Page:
“For every inch of Forward Head Posture, it can increase the weight of the head on the spine by an additional 10 pounds.”

-Kapandji, Physiology of Joints, Vol. 3

What is happening beneath the surface

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As a chiropractor, I see that this issue is epidemic. I work in NYC and just looking around at the diverse population, I see heads down everywhere (and much unhappiness)! I frequently see patients with neck pain or upper back tension, and without fail, when I take a look at their x-rays, they have lost the "lordotic" curve in their cervical spine (neck). At the earlier stages, the neck appears straight, and as it progresses, the curve reverses and goes forward. This is a cause of concern because the loss of curve is a precursor to spinal degeneration, due to altered biomechanics & weight-bearing. After taking hundreds of x-rays (of people 18 and older), I have only seen about 2 necks that still have their curve! Clearly this curve crisis is epidemic, & it is vital that our population is educated on prevention & correction.

Why does degeneration happen?

Degeneration is said to be a "normal" sign of aging...but why then is it only seen in some older people, not all?

Rather than blame age, which is out of our control, you can blame lack of joint movement and improper weight distribution in the spine. To make it simpler... let's start with the concept:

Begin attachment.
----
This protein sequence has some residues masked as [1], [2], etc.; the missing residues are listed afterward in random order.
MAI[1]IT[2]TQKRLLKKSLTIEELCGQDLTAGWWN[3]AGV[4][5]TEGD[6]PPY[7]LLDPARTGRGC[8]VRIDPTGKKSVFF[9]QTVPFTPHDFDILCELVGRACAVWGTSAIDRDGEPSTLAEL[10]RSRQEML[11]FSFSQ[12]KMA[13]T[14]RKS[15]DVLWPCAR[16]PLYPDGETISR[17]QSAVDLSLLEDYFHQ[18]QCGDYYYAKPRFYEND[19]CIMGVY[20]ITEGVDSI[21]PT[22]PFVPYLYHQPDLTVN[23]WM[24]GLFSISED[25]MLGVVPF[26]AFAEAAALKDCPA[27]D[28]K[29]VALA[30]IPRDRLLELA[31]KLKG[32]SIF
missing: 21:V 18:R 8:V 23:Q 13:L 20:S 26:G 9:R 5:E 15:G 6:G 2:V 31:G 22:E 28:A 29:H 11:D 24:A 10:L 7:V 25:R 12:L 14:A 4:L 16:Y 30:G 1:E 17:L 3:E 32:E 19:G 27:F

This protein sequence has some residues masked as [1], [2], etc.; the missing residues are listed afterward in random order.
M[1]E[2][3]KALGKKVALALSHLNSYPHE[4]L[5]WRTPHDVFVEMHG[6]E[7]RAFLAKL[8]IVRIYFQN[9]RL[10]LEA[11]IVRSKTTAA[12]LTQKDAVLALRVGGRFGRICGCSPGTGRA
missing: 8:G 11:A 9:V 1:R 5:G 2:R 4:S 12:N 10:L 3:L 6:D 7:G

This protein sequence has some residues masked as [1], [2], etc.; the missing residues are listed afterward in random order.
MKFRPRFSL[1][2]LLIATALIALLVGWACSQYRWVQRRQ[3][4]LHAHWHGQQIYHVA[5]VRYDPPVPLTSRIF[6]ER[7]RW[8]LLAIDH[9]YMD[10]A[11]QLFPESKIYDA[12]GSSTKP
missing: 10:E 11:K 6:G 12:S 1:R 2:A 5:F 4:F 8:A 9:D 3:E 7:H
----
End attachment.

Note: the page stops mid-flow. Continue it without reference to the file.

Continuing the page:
Movement is life, and motion is like lotion.

...heard that quote in a yoga class & loved it!

How about the line, "if you don't use it, you'll lose it"?

Your body's ability to move hinges on your joints! An adult spine consists of about 24 separate bones that must stack on one another, like puzzle pieces. Since each vertebrae has two "facets" to connect to its neighbors' facets, there are 48 joints in total that must line up. Alignment of this structure ensures that our spinal cord & all of the nerves that come off it have a clear, open pathway to get where they need to go. This is vital to the health & function of every cell, tissue & organ of our body. Nerve flow is life energy!

What keeps a joint healthy is movement in its full range of motion. The joints of the spine are called "synovial joints" because they are each surrounded by a capsule filled with synovial fluid. This fluid lubricates the joint & contains nutrients for the bone and disc (which do not have their own blood supply). Since everything in the body needs to be recycled & replenished, joint movement pumps old fluid out & new fluid in.

When a joint gets "stiff" or "restricted," it's not getting the nutrients needed to stay healthy & can degenerate.

We don't want degeneration anywhere in our bodies, but particularly the spine, since in contains & protects our neurological system. Have you ever heard of a spine transplant? While we can replace hips, knees, shoulders, etc, we only get one spine, so we must take care of it throughout our lives, especially as it affects the rest of our body function!

“90% of the stimulation and nutrition to the brain is generated by the movement of the spine”

- Dr. Roger Sperry, (Nobel Prize Recipient for Brain Research)

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The founder of chiropractic, D.D Palmer, asserted that the causes of spinal "misalignments" are physical, chemical & mental trauma/stress.